What does 1 Timothy 3:1 mean?
ESV: The saying is trustworthy: If anyone aspires to the office of overseer, he desires a noble task.
NIV: Here is a trustworthy saying: Whoever aspires to be an overseer desires a noble task.
NASB: It is a trustworthy statement: if any man aspires to the office of overseer, it is a fine work he desires to do.
CSB: This saying is trustworthy: "If anyone aspires to be an overseer, he desires a noble work."
NLT: This is a trustworthy saying: 'If someone aspires to be a church leader, he desires an honorable position.'
KJV: This is a true saying, If a man desire the office of a bishop, he desireth a good work.
NKJV: This is a faithful saying: If a man desires the position of a bishop, he desires a good work.
Verse Commentary:
This verse begins a new section, extending through verse 7. Here, Paul discusses the qualifications of "elders," also known as pastors, bishops, or overseers (1 Timothy 5:17; 1 Peter 5:1; Ephesians 4:11). In this verse, Paul begins by stating that his words are "trustworthy," a formula he used in the Pastoral Epistles before giving an axiomatic quote. He also uses this term in 1 Timothy 1:15 and 4:9, as well as 2 Timothy 2:11 and Titus 3:8. Each time, the phrase emphasizes a particular point or quote Paul wants Timothy or Titus to remember.

Many observations can be made. First, in this context "anyone" does not mean "any person." Though this particular word is in a neuter (genderless) form, the following verses specify that only men could serve as elders. All of the following pronouns in this section are specifically male, with qualifications including the husband of one wife (1 Timothy 3:2) and managing his own household (1 Timothy 3:4).

Second, the focus is on the position more than the person. An overseer or elder is a position of top leadership in the church. Those who desire it desire a good thing. Two Greek words for aspire/desire are used here. The first is oregetai, emphasizing an internal or private desire. The other is epithymei, emphasizing an external or overt desire. This task was seen as "excellent" or "commendable": a kalou ergou, or a "fine work."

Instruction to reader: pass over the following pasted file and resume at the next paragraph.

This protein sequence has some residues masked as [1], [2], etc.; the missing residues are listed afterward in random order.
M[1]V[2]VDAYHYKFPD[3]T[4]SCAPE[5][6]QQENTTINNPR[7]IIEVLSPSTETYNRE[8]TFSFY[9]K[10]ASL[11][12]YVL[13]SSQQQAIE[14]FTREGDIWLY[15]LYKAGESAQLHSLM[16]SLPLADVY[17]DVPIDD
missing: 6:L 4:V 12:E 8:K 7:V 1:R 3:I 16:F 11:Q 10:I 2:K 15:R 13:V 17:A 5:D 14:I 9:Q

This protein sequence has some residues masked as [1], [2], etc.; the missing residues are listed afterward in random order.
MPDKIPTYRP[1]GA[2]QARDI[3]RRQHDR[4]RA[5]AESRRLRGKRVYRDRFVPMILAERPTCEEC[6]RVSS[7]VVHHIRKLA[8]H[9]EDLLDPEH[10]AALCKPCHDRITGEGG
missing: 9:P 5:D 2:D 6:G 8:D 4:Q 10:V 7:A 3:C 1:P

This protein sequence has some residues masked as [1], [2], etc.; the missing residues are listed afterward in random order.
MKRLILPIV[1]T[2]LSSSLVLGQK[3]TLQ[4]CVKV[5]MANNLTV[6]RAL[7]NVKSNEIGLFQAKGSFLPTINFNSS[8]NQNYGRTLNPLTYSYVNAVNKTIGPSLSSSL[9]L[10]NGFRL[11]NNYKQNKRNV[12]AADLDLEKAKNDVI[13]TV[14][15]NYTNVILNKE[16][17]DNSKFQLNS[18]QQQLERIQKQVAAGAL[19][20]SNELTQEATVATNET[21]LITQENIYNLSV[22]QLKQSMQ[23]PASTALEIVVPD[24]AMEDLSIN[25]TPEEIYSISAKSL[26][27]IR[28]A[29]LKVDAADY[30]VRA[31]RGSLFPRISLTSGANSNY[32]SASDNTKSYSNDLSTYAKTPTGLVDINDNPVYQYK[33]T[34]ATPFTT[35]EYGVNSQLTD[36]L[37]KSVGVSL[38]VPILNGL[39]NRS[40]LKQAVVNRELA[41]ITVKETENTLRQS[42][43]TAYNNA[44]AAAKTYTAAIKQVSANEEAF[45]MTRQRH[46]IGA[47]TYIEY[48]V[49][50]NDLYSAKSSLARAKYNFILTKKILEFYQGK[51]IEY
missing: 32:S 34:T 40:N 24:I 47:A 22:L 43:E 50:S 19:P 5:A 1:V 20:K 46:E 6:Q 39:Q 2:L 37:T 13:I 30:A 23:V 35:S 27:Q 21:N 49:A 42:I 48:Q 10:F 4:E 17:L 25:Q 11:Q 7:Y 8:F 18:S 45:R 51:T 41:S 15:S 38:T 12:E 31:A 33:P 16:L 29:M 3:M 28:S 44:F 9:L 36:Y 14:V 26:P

Verse Context:
First Timothy 3:1–7 describes the requirements of church elders. Those who are placed in high leadership positions within the church are to be men of a good reputation, known for self-control and fairness, as well as have an ability to teach spiritual truths. They cannot be known as drunkards, bickerers, or prone to greed. Those who are married must demonstrate faithfulness to their wife and respectable control of their children. Paul also specifies that new converts cannot be elders: this presents a high risk of arrogance and failure.
Chapter Summary:
First Timothy chapter 3 expresses requirements for two different levels of church leadership. The first are ''elders'' or ''overseers.'' These men are to be experienced Christians, respectable, capable teachers, with a good reputation and a well-ordered family life. The second group are ''servants,'' or ''deacons,'' who share many of the same expectations. Unlike elders, however, deacons are not necessarily called on to teach. And, they are expected to be ''tested'' prior to taking on their role.
Chapter Context:
Chapter 3 concludes Paul's general statements about church structure and behavior. In chapters 1, 2, and 3, he has laid out some broad concepts which Timothy needs to enforce in his congregation. This chapter specifically deals with the qualifications for leaders, including both elders and deacons. The next chapters will transition to Paul's warnings about certain dangers lurking around the Christian church.
Book Summary:
First Timothy is one of Paul's three ''Pastoral Epistles.'' Paul's other letters, such as Romans, Ephesians, and Colossians, are meant for a broader audience. First Timothy, 2 Timothy, and Titus are written to specific people whom Paul is advising on how to best lead their local churches. These three letters present a close look at the form and function of church leadership. First Timothy, like 2 Timothy and Titus, is less formal and systematic, and more personal. This gives great insight into the way pastors, deacons, and elders ought to prioritize their time and energy.
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